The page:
Ardern speaks to students in Dunedin

ODT: First-year students urged to tackle NZ’s biggest problems

New Zealand needs you.

That was the simple message Prime Minister Jacinda Ardern gave the country’s future leaders gathered at the University of Otago’s convocation ceremony last night.

During her speech Ms Ardern encouraged the 4000 first-year students in Forsyth Barr Stadium to make the most of their abilities and not let self doubts impede their potential.

“You may assume I had embarked on a degree in politics with some assurance of where I would go, that I was confident, I was on a path to be an MP or at least work in politics.

“You would be wrong.”

Ms Ardern told the new students the country needed them to tackle some of the greatest challenges facing New Zealand, such as climate change, inequality and child poverty.

“That is why we need you, it is why we need your education and why we need your confidence.”

In return, Ms Ardern promised her Government would take the same approach.

One of the biggest cheers of the night came after Ms Ardern mentioned her Government’s policy of first-year, fee-free tertiary study.

“You’re welcome,” she said with a smile.

That’s not a surprise, given that the students are the first recipients of a major government handout.

69 Comments

  1. Corky

     /  February 20, 2018

    Great insert picture of the crowd. It was exactly as I envisaged while reading the headline.

  2. PDB

     /  February 20, 2018

    Preaching to the converted (bribed with taxpayer money).

    • alloytoo

       /  February 20, 2018

      Ah but will they stay bribed?

    • duperez

       /  February 20, 2018

      Different context sure, but is the picture really that different to all those we see over the years of politicians preaching to the converted (bribed with taxpayer money)?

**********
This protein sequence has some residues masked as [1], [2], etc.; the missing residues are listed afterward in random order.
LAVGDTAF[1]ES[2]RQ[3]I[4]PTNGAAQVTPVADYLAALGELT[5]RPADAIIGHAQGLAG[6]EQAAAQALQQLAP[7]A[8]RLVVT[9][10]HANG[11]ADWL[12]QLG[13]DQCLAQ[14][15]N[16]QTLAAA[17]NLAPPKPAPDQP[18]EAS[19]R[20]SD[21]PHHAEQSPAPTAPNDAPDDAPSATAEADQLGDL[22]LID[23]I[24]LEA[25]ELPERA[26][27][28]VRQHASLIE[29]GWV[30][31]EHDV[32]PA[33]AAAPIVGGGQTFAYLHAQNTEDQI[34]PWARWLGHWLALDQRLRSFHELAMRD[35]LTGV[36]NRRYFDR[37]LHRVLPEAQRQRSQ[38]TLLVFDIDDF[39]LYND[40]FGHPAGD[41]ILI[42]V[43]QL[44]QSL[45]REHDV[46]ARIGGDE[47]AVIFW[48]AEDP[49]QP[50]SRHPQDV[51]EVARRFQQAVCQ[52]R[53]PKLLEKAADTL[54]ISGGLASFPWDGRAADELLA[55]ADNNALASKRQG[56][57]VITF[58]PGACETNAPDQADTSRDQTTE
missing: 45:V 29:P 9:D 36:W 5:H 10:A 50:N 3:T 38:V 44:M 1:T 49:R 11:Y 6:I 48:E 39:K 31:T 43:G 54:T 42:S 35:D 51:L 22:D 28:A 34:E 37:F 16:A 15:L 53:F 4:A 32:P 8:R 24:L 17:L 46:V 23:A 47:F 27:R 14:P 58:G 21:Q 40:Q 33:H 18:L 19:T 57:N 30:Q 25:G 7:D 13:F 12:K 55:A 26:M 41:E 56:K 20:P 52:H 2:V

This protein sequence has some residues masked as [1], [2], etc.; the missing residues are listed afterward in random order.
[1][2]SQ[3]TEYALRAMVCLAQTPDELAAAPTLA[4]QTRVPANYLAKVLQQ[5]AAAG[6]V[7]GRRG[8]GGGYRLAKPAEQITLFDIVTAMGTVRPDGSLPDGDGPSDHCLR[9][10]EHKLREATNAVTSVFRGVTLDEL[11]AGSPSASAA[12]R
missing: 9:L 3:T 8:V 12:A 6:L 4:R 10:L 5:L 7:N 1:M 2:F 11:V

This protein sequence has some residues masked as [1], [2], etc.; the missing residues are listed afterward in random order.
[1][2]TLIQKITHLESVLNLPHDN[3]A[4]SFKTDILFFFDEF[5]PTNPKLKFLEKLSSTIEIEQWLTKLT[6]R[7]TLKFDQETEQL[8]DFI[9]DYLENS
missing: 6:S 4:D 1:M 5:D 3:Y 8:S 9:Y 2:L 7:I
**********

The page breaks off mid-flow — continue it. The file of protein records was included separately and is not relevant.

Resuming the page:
Or those we saw in the months before the last election of politicians parading in schools up and down the country preaching to hopefully to be converted?

      • PDB

         /  February 20, 2018

        Possibly different if you are comparing tax cuts as a bribe to students being bribed. One is a reduction in tax to those already contributing the most to the govt coffers (and a fix for
        bracket-creep’ or being over-taxed) whilst the other is to students that overall contribute very little tax to the govt coffers.

        Then you get into the argument of whether or not ‘investing’ in students is a good idea regardless of the above. I’d suggest it is BUT the way the new govt has done it is ass-about-face. Any financial incentive/payment/reimbursement should be given towards the end of a students studies once results and their true intentions are known, not before they even start.

  3. Gerrit

     /  February 20, 2018

    Taxpayer handout. The government is the bagman.

    Hopefully they will all get degrees, enter high paying non state jobs in the tradable sector so as to pay the taxes that will fund the next crop of students.

    No politician ever seems to place that responsibility on the students.

    “The tradable sector of a country’s economy is made up of the industry sectors whose output in terms of goods and services are traded internationally, or could be traded internationally given a plausible variation in relative prices.”

    • Blazer

       /  February 20, 2018

      the tradeable sector was ignored by National in favour of the ….speculative..sector.

      • Gerrit

         /  February 20, 2018